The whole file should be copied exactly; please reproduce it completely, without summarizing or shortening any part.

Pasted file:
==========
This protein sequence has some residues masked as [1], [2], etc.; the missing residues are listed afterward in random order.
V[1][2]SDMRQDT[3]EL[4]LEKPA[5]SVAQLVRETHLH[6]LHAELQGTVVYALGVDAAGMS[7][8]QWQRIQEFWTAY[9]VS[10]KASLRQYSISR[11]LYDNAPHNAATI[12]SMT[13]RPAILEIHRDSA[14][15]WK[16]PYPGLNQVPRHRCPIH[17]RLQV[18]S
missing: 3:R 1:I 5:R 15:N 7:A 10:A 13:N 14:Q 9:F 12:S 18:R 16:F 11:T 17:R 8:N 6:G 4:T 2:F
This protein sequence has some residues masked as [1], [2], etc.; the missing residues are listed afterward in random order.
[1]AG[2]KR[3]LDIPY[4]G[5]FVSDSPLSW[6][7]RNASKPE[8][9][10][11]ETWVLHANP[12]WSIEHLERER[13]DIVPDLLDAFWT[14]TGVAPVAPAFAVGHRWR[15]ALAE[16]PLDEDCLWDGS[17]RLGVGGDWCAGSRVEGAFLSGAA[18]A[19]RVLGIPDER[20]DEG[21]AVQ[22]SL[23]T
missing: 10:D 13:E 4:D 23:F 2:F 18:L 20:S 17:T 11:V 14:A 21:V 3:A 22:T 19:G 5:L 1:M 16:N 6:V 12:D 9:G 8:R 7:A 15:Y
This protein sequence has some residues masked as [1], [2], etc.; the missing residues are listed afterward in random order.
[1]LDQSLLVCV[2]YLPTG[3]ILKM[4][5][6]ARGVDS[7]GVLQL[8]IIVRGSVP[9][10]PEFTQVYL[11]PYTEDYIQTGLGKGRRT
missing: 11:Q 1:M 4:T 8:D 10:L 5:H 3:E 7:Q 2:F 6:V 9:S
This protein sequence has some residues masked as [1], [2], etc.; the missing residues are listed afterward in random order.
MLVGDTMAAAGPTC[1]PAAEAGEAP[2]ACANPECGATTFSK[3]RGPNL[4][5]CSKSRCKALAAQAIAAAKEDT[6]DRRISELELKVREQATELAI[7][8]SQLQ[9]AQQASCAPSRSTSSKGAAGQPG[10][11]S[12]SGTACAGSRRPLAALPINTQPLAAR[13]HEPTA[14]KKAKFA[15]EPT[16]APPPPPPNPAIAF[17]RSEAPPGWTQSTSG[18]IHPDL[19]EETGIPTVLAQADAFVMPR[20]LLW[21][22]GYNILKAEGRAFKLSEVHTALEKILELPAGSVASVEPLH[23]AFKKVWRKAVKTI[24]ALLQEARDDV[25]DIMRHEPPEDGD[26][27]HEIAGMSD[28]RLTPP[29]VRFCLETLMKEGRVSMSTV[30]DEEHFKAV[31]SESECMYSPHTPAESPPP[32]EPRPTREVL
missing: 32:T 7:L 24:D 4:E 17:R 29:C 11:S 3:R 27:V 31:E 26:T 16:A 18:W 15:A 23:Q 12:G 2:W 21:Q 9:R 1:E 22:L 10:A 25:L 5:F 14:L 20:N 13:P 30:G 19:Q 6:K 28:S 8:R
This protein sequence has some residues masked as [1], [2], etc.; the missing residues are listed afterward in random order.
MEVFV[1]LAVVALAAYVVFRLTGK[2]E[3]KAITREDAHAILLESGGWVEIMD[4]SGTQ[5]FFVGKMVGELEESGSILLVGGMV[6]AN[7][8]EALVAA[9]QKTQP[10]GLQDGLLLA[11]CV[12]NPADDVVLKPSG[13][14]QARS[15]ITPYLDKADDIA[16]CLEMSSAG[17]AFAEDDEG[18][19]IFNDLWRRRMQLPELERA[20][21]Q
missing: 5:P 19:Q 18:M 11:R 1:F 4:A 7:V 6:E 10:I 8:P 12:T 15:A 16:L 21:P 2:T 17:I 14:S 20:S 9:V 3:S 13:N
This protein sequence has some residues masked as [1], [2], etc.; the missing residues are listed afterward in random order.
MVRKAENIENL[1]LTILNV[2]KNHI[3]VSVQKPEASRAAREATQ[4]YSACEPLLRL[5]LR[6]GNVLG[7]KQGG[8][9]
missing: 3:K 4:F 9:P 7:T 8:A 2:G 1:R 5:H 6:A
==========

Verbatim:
This protein sequence has some residues masked as [1], [2], etc.; the missing residues are listed afterward in random order.
V[1][2]SDMRQDT[3]EL[4]LEKPA[5]SVAQLVRETHLH[6]LHAELQGTVVYALGVDAAGMS[7][8]QWQRIQEFWTAY[9]VS[10]KASLRQYSISR[11]LYDNAPHNAATI[12]SMT[13]RPAILEIHRDSA[14][15]WK[16]PYPGLNQVPRHRCPIH[17]RLQV[18]S
missing: 3:R 1:I 5:R 15:N 7:A 10:A 13:N 14:Q 9:F 12:S 18:R 16:F 11:T 17:R 8:N 6:G 4:T 2:F
This protein sequence has some residues masked as [1], [2], etc.; the missing residues are listed afterward in random order.
[1]AG[2]KR[3]LDIPY[4]G[5]FVSDSPLSW[6][7]RNASKPE[8][9][10][11]ETWVLHANP[12]WSIEHLERER[13]DIVPDLLDAFWT[14]TGVAPVAPAFAVGHRWR[15]ALAE[16]PLDEDCLWDGS[17]RLGVGGDWCAGSRVEGAFLSGAA[18]A[19]RVLGIPDER[20]DEG[21]AVQ[22]SL[23]T
missing: 10:D 13:E 4:D 23:F 2:F 18:L 20:S 17:T 11:V 14:A 21:V 3:A 22:T 19:G 5:L 1:M 16:N 6:V 12:D 9:G 8:R 7:A 15:Y
This protein sequence has some residues masked as [1], [2], etc.; the missing residues are listed afterward in random order.
[1]LDQSLLVCV[2]YLPTG[3]ILKM[4][5][6]ARGVDS[7]GVLQL[8]IIVRGSVP[9][10]PEFTQVYL[11]PYTEDYIQTGLGKGRRT
missing: 11:Q 1:M 4:T 8:D 10:L 5:H 3:E 7:Q 2:F 6:V 9:S
This protein sequence has some residues masked as [1], [2], etc.; the missing residues are listed afterward in random order.
MLVGDTMAAAGPTC[1]PAAEAGEAP[2]ACANPECGATTFSK[3]RGPNL[4][5]CSKSRCKALAAQAIAAAKEDT[6]DRRISELELKVREQATELAI[7][8]SQLQ[9]AQQASCAPSRSTSSKGAAGQPG[10][11]S[12]SGTACAGSRRPLAALPINTQPLAAR[13]HEPTA[14]KKAKFA[15]EPT[16]APPPPPPNPAIAF[17]RSEAPPGWTQSTSG[18]IHPDL[19]EETGIPTVLAQADAFVMPR[20]LLW[21][22]GYNILKAEGRAFKLSEVHTALEKILELPAGSVASVEPLH[23]AFKKVWRKAVKTI[24]ALLQEARDDV[25]DIMRHEPPEDGD[26][27]HEIAGMSD[28]RLTPP[29]VRFCLETLMKEGRVSMSTV[30]DEEHFKAV[31]SESECMYSPHTPAESPPP[32]EPRPTREVL
missing: 32:T 7:L 24:D 4:E 17:R 29:C 11:S 3:R 27:V 31:E 26:T 16:A 18:W 15:A 23:Q 12:G 2:W 21:Q 9:R 1:E 22:L 10:A 25:L 5:F 14:L 20:N 13:P 30:G 19:Q 6:K 28:S 8:R
This protein sequence has some residues masked as [1], [2], etc.; the missing residues are listed afterward in random order.
MEVFV[1]LAVVALAAYVVFRLTGK[2]E[3]KAITREDAHAILLESGGWVEIMD[4]SGTQ[5]FFVGKMVGELEESGSILLVGGMV[6]AN[7][8]EALVAA[9]QKTQP[10]GLQDGLLLA[11]CV[12]NPADDVVLKPSG[13][14]QARS[15]ITPYLDKADDIA[16]CLEMSSAG[17]AFAEDDEG[18][19]IFNDLWRRRMQLPELERA[20][21]Q
missing: 5:P 19:Q 18:M 11:R 1:F 4:A 7:V 6:E 10:I 8:P 12:T 15:A 16:L 21:P 2:T 17:I 14:S 20:S 9:V 3:S 13:N
This protein sequence has some residues masked as [1], [2], etc.; the missing residues are listed afterward in random order.
MVRKAENIENL[1]LTILNV[2]KNHI[3]VSVQKPEASRAAREATQ[4]YSACEPLLRL[5]LR[6]GNVLG[7]KQGG[8][9]
missing: 3:K 4:F 9:P 7:T 8:A 2:G 1:R 5:H 6:A